Evergreen 'Brad pack' named in T20 Cup squad
The notion that the athletic demands of 20-over cricket dictate it's a young player's game has been turned on its head with Australian selectors naming a trio of veterans in their squad for next month's ICC Twenty20 World Cup in Bangladesh.
In what can be trumpeted as a victory for the seniors' circuit, Australia will contest the biennial short form with crucial help from the evergreen 'Brad pack' – Brad Hogg (aged a sprightly 43), Brad Hodge (39) and the youngster of the trio, Test vice-captain Brad Haddin (36).
Hogg effectively drew the curtain on his international career following his final one-day international for Australia at the end of the 2007-08 summer, but found a new lease of life in the 20-over format where his zippy wrist spin has proved difficult to pick and almost as hard to score from.
He then came back to play a handful of T20 internationals for Australia in 2012, but even despite his growing status as a cult hero with the Perth Scorchers in the Big Bash League nobody – including the effervescent Hogg himself – foresaw him being part of Australia's World Cup plans.
Similarly, Hodge was considered by many to be past his peak at international level even though he remains one of the most prolific in the KFC Big Bash League and highly sought after in the Indian Premier League.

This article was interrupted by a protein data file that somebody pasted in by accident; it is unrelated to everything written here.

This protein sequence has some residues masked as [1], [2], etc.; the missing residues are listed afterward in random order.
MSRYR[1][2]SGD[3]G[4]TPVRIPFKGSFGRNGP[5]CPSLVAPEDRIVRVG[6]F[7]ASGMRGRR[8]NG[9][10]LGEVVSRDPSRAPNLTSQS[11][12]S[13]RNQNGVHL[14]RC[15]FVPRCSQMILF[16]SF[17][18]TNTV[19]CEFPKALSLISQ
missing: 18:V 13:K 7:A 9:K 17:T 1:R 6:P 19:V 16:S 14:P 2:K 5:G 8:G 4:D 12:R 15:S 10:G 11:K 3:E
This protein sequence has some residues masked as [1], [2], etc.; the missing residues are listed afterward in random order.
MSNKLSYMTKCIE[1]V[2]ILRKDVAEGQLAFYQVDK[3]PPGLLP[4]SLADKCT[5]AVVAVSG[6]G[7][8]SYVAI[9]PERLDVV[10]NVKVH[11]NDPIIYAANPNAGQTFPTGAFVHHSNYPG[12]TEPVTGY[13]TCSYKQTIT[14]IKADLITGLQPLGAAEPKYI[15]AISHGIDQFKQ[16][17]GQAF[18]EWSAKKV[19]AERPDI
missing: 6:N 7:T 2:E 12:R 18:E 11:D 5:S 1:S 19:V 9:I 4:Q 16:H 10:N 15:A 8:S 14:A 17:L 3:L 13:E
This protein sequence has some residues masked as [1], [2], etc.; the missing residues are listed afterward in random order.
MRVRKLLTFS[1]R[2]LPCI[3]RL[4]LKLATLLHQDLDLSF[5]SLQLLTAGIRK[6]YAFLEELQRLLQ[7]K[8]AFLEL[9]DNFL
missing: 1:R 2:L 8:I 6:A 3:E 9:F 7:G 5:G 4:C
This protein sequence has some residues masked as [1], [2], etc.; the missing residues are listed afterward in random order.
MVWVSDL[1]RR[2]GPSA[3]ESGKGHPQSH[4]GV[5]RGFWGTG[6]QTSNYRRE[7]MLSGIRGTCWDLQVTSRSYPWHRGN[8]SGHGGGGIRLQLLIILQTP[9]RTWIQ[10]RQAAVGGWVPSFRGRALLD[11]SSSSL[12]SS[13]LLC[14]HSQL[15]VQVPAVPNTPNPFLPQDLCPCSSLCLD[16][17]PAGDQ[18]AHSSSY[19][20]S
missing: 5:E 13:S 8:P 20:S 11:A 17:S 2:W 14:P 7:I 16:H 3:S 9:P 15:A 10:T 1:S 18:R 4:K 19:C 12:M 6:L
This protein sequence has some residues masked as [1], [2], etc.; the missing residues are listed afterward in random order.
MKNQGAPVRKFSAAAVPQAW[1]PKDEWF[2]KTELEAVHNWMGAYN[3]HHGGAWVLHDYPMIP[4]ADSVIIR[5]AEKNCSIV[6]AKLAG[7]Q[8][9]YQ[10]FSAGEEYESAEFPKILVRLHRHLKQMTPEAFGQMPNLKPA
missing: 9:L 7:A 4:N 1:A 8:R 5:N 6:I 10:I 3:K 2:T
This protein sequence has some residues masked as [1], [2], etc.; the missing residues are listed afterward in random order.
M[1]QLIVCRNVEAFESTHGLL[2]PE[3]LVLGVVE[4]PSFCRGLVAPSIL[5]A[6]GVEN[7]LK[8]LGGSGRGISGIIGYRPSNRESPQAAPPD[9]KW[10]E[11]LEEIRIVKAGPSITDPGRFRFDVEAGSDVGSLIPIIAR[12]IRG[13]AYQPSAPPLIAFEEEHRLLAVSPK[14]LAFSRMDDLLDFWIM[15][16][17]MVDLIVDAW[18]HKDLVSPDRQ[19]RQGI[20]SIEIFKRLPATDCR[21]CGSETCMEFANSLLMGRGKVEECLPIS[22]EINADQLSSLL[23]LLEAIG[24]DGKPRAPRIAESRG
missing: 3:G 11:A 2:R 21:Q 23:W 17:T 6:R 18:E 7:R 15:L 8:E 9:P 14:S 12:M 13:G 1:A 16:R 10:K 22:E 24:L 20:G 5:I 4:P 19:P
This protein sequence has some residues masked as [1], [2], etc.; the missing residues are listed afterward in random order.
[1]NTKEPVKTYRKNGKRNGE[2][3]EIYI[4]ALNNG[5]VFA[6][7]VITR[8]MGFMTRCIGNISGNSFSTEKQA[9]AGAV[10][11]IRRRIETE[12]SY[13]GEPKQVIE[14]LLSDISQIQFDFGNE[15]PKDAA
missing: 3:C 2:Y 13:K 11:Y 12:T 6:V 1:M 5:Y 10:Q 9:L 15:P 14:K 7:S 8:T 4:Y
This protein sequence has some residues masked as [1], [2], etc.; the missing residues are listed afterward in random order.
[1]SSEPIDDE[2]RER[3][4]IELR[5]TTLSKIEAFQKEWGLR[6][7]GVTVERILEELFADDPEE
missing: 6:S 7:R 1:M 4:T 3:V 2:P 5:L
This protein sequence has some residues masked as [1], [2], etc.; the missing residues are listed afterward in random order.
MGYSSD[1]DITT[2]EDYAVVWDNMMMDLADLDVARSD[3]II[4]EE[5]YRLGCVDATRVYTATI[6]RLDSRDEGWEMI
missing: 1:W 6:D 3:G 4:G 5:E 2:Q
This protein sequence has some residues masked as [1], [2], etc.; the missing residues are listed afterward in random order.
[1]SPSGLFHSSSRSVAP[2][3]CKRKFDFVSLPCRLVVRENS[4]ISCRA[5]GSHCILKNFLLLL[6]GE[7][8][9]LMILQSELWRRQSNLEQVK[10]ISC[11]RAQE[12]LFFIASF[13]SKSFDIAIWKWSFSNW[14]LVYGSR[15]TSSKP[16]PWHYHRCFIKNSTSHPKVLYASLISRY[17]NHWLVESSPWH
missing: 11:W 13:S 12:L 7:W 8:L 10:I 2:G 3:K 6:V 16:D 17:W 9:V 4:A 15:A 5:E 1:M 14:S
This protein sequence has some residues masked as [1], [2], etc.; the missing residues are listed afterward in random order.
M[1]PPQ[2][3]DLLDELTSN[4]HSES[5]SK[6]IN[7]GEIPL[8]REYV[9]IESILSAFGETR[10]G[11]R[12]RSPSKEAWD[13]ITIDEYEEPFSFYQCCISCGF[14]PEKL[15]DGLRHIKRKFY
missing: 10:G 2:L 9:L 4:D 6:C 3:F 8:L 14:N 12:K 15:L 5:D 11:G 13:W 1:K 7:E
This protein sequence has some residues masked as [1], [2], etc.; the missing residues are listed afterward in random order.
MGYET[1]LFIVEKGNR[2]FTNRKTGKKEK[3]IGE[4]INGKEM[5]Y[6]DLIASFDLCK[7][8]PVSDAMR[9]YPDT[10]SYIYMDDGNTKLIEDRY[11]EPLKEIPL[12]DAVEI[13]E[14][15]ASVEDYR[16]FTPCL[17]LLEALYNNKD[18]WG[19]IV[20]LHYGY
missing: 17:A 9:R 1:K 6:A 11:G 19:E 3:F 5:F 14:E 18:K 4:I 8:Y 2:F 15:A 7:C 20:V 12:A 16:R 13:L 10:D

Prior to his recall for the final two 20-over internationals against England recently, Hodge's Australian career looked to have ended in 2008.
But his inclusion in the World Cup squad will gladden those who believe the sheer volume of runs he scores in the short form of the game demanded recognition, and appease his many devoted fans – mainly in Victoria – who believe his international career had been unfairly and prematurely truncated.
Far from becoming the domain in which budding young talents are fast-tracked, the Twenty20 format – with the limited physical demands and the heightened value it places on execution of skills under pressure – has become a lucrative proposition for players at or near the end of their first-class careers.
The Australian squad also includes a number of other players in their 30s including Test spearhead Mitchell Johnson, all-rounder Shane Watson and recalled veteran Cameron White and will be led by deposed Test batsman, 31-year-old George Bailey.
But to show they are neither ageist nor traditionalist, the national selection panel has punted on exciting 20-year-old legspinner James Muirhead who showed that he has a considerable international future with his performances in the recent KFC Twenty20 international series against England.
The blend of vintages is perhaps best illustrated by highlighting that Muirhead had only just turned three when Hogg made his Test debut for Australia in India in 1996.
Far from being a project player named in the squad to gain experience at international level, Muirhead is expected to make an impression on pitches in Bangladesh that are likely to prove far more conducive to spin and reverse swing than pure pace.